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© Opening the Book Ltd Reading groups in the UK Rachel Van Riel

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1 © Opening the Book Ltd Reading groups in the UK Rachel Van Riel

2 © Opening the Book Ltd Quick history Private groups have existed for many decades First library-run group in 1994 National Year of Reading 1998 gave boost Branching Out 1998-2001 run by Opening the Book trained librarians as agents of change Reading Group Toolbox, Opening the Book with Waterstones 2000 The Reading Agency and Chatterbooks The Reader Organisation and Get into Reading Now estimated 10,000 groups

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7 Chesterfield Library 200 groups in the county borrow books including: A listening group for visually impaired readers A drop-in group with no preparation A university of the third age group A group based in the mental health unit at the hospital A classics reading group A library staff reading group Several Womens Institute groups in rural areas

8 © Opening the Book Ltd Reading groups in libraries Part of wider reader development movement which aims to: increase peoples enjoyment and confidence in reading open up reading choices offer opportunities to share reading experiences raise the status of reading as a creative activity By 2004 libraries required by government to have a reader development strategy

9 © Opening the Book Ltd The reader-centred approach Start from the reading experience not the text Keep it different from study Each participant is expert in their own reading experience. This gives equality across different preferences, knowledge and appetites

10 © Opening the Book Ltd Ideas to get going Where do you read? What do you read when youre ill? Display 10 book covers – which appeal to you and which dont? Choose a treat, a challenge and a book you wouldnt read even if you were paid to Which character in a book did you first fall in love with? … and lots more

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13 Bookmarks Insert this bookmark at the end of the first chunk you read Insert this bookmark at the point where you got into the book and knew you would continue to read it Insert this bookmark at the point where your involvement with the book went down a bit Insert this bookmark on the last page you read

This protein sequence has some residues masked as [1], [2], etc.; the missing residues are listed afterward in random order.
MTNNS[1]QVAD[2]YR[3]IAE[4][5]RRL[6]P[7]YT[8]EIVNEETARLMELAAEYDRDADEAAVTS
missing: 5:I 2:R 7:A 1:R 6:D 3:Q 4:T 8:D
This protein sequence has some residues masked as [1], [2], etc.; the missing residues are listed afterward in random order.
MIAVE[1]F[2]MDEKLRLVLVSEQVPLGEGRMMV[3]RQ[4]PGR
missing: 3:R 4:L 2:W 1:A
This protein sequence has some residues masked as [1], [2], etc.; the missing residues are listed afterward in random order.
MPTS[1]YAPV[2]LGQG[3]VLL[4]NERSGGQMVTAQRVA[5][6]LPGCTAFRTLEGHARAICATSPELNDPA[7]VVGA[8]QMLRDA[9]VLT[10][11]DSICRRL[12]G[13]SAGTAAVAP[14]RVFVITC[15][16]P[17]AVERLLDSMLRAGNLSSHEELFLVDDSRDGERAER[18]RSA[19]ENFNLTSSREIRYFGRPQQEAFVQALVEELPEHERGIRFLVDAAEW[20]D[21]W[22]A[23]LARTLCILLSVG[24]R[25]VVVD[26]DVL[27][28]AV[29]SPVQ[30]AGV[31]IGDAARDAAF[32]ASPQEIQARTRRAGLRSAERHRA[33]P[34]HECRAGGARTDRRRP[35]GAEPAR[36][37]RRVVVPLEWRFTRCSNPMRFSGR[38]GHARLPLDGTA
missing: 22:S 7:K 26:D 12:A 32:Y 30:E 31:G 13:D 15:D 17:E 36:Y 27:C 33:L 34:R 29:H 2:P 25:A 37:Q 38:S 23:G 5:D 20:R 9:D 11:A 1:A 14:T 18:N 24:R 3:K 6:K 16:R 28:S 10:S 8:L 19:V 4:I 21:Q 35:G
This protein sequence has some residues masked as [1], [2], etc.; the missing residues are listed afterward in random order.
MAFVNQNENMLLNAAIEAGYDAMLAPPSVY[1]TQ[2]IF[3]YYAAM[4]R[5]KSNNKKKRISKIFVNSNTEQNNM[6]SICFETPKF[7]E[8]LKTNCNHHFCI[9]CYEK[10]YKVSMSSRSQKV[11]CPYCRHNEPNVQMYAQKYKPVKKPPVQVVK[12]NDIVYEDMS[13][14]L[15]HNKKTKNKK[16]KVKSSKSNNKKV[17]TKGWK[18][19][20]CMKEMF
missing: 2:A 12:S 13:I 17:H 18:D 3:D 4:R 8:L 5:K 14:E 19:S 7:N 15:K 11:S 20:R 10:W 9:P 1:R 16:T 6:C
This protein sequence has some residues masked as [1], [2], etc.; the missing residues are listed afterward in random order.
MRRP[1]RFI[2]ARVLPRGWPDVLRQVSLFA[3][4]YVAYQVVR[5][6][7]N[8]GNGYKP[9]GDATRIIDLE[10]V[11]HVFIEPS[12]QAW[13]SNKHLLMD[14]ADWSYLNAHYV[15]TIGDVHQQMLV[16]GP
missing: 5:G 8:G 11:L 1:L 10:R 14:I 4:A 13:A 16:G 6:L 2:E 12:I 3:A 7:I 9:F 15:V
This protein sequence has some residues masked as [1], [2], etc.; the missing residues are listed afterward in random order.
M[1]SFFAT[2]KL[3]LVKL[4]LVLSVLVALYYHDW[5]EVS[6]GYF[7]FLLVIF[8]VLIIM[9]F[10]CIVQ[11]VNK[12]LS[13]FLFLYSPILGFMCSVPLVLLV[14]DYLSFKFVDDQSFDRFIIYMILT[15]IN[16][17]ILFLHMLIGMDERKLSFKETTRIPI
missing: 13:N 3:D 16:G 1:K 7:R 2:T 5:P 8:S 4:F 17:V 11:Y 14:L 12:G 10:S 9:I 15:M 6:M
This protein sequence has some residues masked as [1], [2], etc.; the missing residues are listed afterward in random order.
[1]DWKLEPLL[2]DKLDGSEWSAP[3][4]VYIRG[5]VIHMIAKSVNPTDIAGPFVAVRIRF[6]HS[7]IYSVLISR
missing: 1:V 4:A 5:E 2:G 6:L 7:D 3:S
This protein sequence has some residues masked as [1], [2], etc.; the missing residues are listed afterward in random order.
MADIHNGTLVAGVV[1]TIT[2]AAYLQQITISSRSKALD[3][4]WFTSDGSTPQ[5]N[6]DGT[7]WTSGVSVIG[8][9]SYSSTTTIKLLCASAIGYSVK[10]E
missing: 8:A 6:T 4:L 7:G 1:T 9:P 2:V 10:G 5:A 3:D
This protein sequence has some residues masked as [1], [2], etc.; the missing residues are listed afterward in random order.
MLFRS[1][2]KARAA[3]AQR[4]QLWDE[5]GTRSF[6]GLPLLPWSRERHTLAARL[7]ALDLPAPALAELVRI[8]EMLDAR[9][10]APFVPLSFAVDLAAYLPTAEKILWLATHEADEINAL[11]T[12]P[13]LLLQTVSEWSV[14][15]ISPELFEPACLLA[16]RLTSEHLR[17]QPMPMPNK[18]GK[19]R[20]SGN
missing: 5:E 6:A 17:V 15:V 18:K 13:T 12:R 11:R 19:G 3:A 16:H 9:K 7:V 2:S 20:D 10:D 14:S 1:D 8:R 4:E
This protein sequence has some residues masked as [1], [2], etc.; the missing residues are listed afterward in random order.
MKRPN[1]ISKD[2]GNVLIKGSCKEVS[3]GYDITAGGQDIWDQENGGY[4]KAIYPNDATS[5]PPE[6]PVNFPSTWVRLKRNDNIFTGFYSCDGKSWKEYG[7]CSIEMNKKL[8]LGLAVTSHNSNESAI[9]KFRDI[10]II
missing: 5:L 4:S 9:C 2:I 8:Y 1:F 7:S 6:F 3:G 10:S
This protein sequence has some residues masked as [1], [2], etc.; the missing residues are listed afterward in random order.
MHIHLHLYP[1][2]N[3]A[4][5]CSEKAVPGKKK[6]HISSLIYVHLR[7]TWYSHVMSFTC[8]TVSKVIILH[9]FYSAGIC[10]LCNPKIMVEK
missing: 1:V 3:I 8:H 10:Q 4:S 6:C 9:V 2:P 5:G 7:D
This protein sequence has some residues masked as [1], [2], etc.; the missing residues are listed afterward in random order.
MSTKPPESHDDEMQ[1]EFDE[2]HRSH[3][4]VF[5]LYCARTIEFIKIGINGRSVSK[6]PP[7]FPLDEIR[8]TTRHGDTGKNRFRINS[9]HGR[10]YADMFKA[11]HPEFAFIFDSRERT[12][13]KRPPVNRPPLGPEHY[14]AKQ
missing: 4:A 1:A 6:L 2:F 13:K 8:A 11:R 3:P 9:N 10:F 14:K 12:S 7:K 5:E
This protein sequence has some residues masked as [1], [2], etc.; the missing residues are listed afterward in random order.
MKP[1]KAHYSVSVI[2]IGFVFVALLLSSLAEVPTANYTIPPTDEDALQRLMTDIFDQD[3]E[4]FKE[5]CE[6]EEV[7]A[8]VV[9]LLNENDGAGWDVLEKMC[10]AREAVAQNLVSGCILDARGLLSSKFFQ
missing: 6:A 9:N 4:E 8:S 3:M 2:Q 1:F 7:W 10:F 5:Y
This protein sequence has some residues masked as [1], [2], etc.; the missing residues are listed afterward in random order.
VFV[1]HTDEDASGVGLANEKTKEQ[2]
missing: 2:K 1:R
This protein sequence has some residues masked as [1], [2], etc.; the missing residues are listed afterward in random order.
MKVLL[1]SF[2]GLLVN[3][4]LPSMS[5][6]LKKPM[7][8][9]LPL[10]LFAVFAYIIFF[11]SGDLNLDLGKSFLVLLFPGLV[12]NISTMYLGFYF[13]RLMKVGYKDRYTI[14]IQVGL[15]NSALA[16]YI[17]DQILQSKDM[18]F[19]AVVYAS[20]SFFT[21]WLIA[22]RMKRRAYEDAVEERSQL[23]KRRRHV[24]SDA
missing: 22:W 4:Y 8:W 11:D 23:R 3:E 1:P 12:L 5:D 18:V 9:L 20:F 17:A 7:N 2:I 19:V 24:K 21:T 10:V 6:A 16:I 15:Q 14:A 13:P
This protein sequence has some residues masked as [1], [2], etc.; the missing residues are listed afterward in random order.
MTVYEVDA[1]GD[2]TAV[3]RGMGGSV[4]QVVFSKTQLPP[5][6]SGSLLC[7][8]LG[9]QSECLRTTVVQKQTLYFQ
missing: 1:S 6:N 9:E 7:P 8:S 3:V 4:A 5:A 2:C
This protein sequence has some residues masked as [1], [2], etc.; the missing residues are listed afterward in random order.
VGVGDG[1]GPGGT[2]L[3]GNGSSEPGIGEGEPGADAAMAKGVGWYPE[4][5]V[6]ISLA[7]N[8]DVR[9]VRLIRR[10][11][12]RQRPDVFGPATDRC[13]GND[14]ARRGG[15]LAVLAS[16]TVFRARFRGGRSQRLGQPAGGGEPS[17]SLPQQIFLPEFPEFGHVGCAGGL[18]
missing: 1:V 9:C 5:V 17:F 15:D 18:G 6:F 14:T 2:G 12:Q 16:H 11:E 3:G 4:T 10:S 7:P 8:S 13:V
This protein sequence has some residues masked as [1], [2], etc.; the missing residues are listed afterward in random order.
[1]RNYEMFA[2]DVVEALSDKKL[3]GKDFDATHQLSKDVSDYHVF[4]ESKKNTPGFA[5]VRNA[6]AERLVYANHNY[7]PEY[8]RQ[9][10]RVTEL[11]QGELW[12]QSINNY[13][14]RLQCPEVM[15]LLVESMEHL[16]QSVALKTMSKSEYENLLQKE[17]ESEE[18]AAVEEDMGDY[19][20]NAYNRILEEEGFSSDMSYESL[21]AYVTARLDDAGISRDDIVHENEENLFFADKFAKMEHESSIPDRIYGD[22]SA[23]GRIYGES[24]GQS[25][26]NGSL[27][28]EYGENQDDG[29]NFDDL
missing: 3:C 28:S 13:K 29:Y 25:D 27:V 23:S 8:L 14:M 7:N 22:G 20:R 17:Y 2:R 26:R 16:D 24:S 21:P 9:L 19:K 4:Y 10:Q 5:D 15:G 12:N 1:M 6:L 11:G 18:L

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18 Recommended by another reader

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26 Sustainability and independence Reading groups are organic. Dont struggle to keep a dying one alive. Close it and start another at a different time or place. Library services have developed policies on reading groups – which ones to prioritise support to, what all groups can expect, what staff time it is possible to allocate.

27 © Opening the Book Ltd Benefits to the library Staff develop skills and confidence in talking about books Readers can give back – advocacy, comments and reviews, noticeboard, events, outreach Ready-made audience for author events Contribution to community cohesion

28 © Opening the Book Ltd Why people love reading groups Readers enjoy a safe way to discuss deep issues and emotions – people hunger for depth and meaning in their lives The reading group is the only place in a long life where I have experienced amicable disagreement. The mix of intellectual challenge, emotional depth and social networking in a reading group is hard to find anywhere else.

29 © Opening the Book Ltd Why reading groups matter Respect for different opinions is the basis of any reading group – this is a cornerstone of participatory democracy Reading lets you walk in someone elses shoes – talking about the walk adds another level Library-based groups are open and include many people who are otherwise isolated Reading groups help the wider book world - publishers and booksellers know word of mouth lifts sales

30 © Opening the Book Ltd Audience development for literature If you are interested in the reader-centred approach, Opening the Book is looking for partners to make an application to the EU Cultural Fund. We wish to bring librarians in different countries together to develop reader-centred skills to promote literature in new ways.

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37 The reading expe rience The reader-centred approach sells the reading experience and what it can do for you, rather than selling individual books or writers. This builds the audience for literature by moving readers beyond brand loyalty to individual writers, developing confidence and interest in trying something new.

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